# Links of singular points of complex hypersurfaces

## 1 Introduction

The links of singular points of complex hypersurfaces provide a large class of examples of highly-connected odd dimensional manifolds. A standard reference is [Milnor1968]. See also [Hirzebruch&Mayer1968] and [Dimca1992].


## 2 Construction and properties

Let $f(z_1, \dots, z_{n+1})$$f(z_1, \dots, z_{n+1})$ be a non-constant polynomial in $n+1$$n+1$ complex variables. A complex hypersurface $V$$V$ is the algebraic set consisting of points $z=(z_1, \dots, z_{n+1})$$z=(z_1, \dots, z_{n+1})$ such that $f(z)=0$$f(z)=0$. A regular point $z \in V$$z \in V$ is a point at which some partial derivative $\partial f /\partial z_j$$\partial f /\partial z_j$ does not vanish; if at a point $z \in V$$z \in V$ all the partial derivatives $\partial f / \partial z_j$$\partial f / \partial z_j$ vanish, $z$$z$ is called a singular point of $V$$V$.

Near a regular point $z$$z$, the complex hypersurface $V$$V$ is a smooth manifold of real dimension $2n$$2n$; in a small neighborhood of a singular point $z$$z$, the topology of the complex hypersurface $V$$V$ is more complicated. One way to look at the topology near $z$$z$, due to Brauner, is to look at the intersection of $V$$V$ with a $(2n+1)$$(2n+1)$-dimensioanl sphere of small radius $\epsilon$$\epsilon$ $S_{\epsilon}$$S_{\epsilon}$ centered at $z$$z$.

Theorem 2.1. The space $K=V\cap S_{\epsilon}$$K=V\cap S_{\epsilon}$ is $(n-2)$$(n-2)$-connected.

The homeomorphism type of $K$$K$ is independent of the small parameter $\epsilon$$\epsilon$, it is called the link of the singular point $z$$z$.

Theorem 2.2.(Fibration Theorem) For $\epsilon$$\epsilon$ sufficiently small, the space $S_{\epsilon}-K$$S_{\epsilon}-K$ is a smooth fiber bundle over $S^1$$S^1$, with projection map $\phi \colon S_{\epsilon}-K \to S^1$$\phi \colon S_{\epsilon}-K \to S^1$, $z \mapsto f(z)/|f(z)|$$z \mapsto f(z)/|f(z)|$. Each fiber $F_{\theta}$$F_{\theta}$ is parallelizable and has the homotopy type of a finite CW-complex of dimension $n$$n$.

The fiber $F_{\theta}$$F_{\theta}$ is usually called the Milnor fiber of the singular point $z$$z$.

A singular point $z$$z$ is isolated if there is no other singular point in some small neighborhood of $z$$z$.

In this special situation, the above theorems are strengthened to the following

Theorem 2.3. Each fiber $F_{\theta}$$F_{\theta}$ is a smooth parallelizable manifold, the closure $\overline{F_{\theta}}$$\overline{F_{\theta}}$ has boundary $K$$K$ and the homotopy type of a bouquet of $n$$n$-spheres $S^n\vee \cdots \vee S^n$$S^n\vee \cdots \vee S^n$.

## 3 Invariants

Seen from the above section, the link $K$$K$ of an isolated singular point $z$$z$ of a complex hypersurface $V$$V$ of complex dimension $n$$n$ is an $(n-2)$$(n-2)$-connected $(2n-1)$$(2n-1)$-dimensional closed smooth manifold. In high dimensional topology, these are called highly connected manifolds, since for a $(2n-1)$$(2n-1)$-dimensional closed manifold $M/var/www/vhost/map.mpim-bonn.mpg.de/tmp/AppWikiTex/tex_tJK8Zw$$M$ which is not a homotopy sphere, $(n-2)$$(n-2)$ is the highest connectivity $M$$M$ could have. Therefore to understand the classification and invariants of the links $K$$K$ one needs to understand the classification and invariants of highly-connected odd dimensional manifolds.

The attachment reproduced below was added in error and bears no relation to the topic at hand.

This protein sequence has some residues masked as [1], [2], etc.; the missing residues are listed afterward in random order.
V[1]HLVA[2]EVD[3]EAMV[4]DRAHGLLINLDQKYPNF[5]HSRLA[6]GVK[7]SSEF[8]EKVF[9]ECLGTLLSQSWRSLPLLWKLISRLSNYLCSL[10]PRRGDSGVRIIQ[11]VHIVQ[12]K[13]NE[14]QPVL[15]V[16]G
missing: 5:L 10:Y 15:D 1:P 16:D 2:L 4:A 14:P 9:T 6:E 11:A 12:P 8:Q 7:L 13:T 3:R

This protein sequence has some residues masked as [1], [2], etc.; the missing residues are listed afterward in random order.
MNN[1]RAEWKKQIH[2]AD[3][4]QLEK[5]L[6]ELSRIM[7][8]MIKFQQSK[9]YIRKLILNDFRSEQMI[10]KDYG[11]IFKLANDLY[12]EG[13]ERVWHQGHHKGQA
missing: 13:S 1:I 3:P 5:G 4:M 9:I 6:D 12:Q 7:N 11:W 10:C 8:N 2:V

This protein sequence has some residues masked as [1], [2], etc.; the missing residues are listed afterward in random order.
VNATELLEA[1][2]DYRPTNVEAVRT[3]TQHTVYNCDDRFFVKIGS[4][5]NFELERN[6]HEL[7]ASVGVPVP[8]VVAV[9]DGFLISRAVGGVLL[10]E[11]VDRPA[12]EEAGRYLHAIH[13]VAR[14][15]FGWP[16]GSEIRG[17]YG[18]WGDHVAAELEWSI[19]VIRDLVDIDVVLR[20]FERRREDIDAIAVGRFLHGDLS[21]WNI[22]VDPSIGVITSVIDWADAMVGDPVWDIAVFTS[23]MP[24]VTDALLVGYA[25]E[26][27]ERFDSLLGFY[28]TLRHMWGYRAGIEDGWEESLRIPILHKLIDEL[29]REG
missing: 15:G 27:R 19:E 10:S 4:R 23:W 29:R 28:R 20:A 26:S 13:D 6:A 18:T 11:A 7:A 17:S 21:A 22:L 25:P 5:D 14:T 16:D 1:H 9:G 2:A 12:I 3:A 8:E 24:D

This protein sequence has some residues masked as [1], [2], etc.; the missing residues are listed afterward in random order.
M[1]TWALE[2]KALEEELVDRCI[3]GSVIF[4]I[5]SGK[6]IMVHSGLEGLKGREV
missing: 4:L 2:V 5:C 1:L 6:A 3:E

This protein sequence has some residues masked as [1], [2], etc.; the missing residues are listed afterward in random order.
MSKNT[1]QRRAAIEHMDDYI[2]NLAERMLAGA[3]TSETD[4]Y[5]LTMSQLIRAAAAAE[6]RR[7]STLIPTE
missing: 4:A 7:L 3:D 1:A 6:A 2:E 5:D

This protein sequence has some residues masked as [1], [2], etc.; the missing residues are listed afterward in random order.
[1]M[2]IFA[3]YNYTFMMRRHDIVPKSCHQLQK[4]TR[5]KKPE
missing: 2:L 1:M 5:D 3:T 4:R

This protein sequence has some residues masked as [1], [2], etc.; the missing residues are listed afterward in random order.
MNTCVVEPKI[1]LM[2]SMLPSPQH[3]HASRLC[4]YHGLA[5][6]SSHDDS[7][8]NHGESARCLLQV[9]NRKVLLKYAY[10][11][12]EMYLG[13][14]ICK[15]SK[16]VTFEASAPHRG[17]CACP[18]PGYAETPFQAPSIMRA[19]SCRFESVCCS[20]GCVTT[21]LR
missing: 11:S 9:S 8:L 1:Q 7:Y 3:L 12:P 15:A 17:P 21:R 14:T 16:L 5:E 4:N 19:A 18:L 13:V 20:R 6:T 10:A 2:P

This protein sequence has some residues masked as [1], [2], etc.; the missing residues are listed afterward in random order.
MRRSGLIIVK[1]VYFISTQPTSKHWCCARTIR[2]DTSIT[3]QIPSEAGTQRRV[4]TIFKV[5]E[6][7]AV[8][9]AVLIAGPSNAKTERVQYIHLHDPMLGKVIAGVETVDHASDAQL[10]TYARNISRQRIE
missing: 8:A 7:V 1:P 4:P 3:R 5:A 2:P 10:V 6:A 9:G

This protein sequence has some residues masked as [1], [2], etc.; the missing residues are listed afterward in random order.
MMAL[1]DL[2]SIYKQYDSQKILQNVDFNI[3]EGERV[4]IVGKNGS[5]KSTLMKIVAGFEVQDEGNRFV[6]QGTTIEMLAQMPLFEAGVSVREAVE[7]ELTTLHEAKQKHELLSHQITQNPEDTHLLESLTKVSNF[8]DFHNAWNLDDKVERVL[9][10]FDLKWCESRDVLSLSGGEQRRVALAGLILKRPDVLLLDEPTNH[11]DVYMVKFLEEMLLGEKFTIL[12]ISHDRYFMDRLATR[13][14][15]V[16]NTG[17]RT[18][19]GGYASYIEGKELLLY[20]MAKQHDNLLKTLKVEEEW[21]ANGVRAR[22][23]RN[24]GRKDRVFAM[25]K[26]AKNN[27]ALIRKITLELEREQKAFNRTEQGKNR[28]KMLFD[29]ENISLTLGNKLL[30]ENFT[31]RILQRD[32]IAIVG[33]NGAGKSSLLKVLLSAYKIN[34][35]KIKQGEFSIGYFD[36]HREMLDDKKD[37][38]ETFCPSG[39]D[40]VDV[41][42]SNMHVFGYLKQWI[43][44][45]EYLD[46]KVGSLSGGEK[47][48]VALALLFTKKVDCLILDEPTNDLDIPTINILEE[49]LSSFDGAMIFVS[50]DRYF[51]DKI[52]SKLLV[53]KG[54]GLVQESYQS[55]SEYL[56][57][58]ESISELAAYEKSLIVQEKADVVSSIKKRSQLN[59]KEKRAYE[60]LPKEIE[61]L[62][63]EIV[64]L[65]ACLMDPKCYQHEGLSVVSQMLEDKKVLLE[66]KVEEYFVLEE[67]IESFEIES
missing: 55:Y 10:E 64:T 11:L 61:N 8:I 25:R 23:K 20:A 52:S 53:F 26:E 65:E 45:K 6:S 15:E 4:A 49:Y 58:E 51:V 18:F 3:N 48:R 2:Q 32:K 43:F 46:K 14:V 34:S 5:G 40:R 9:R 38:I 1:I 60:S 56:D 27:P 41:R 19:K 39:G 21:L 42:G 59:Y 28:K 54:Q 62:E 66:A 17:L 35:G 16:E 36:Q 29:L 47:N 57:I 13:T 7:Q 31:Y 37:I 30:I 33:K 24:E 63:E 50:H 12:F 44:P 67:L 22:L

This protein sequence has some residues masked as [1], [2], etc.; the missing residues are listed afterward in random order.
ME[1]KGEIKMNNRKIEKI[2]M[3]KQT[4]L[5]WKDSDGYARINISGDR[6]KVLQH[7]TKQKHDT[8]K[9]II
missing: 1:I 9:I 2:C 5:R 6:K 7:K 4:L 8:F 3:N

On the other hand, as the link $K$$K$ is closely related to the singular point $z$$z$ of the complex hypersurfaces, some of the topological invariants of $K$$K$ are computable from the polynomial.

Let $V$$V$ be a complex hypersurface defined by $f(z_1, \dots, z_{n+1})$$f(z_1, \dots, z_{n+1})$, $z^0$$z^0$ be an isolated singular point of $V$$V$. Let $g_j=\partial f /\partial z_j$$g_j=\partial f /\partial z_j$ $j=1, \dots, n+1$$j=1, \dots, n+1$. By putting all these $g_j$$g_j$'s together we get the gradient field of $f$$f$, which can be viewed as a map $g \colon \mathbb C^{n+1} \to \mathbb C^{n+1}$$g \colon \mathbb C^{n+1} \to \mathbb C^{n+1}$, $z \mapsto (g_1(z), \dots, g_{n+1}(z))$$z \mapsto (g_1(z), \dots, g_{n+1}(z))$. If $z^0$$z^0$ is an isolated singular point, then $z \mapsto g(z)/||g(z)||$$z \mapsto g(z)/||g(z)||$ is a well-defined map from a small sphere $S_{\epsilon}$$S_{\epsilon}$ centered at $z^0$$z^0$ to the unit sphere $S^{2n+1}$$S^{2n+1}$ of $\mathbb C^{n+1}$$\mathbb C^{n+1}$. The mapping degree $\mu$$\mu$ is called the multiplicity of the isolated singular point $z^0$$z^0$. ($\mu$$\mu$ is also called the Milnor number of $z^0$$z^0$.)

Theorem 3.1. The middle homology group $H_n(F_{\theta})$$H_n(F_{\theta})$ is a free abelian group of rank $\mu$$\mu$.

Furthermore, the homology groups of the link $K$$K$ are determined from the long homology exact sequence

$\displaystyle \cdots \to H_n(\overline{F_{\theta}}) \stackrel{j_*}{\rightarrow} H_n(\overline{F_{\theta}}, K) \stackrel{\partial}{\rightarrow} \widetilde{H}_{n-1}(K) \to 0$

of the pair $(\overline{F_{\theta}},K)$$(\overline{F_{\theta}},K)$. The map $j_*$$j_*$ is the adjoint of the intersection pairing on $\overline{F_{\theta}}$$\overline{F_{\theta}}$

$\displaystyle s \colon H_n(\overline{F_{\theta}}) \otimes H_n(\overline{F_{\theta}}) \to \mathbb Z.$

A symmetric or skew symmetric bilinear form on a free abelian group is usually referred to as a lattice. $s$$s$ is called the Milnor lattice of the singular point. Thus the homology groups of the link $K$$K$ is completely determined by the Milnor lattice of the singular point.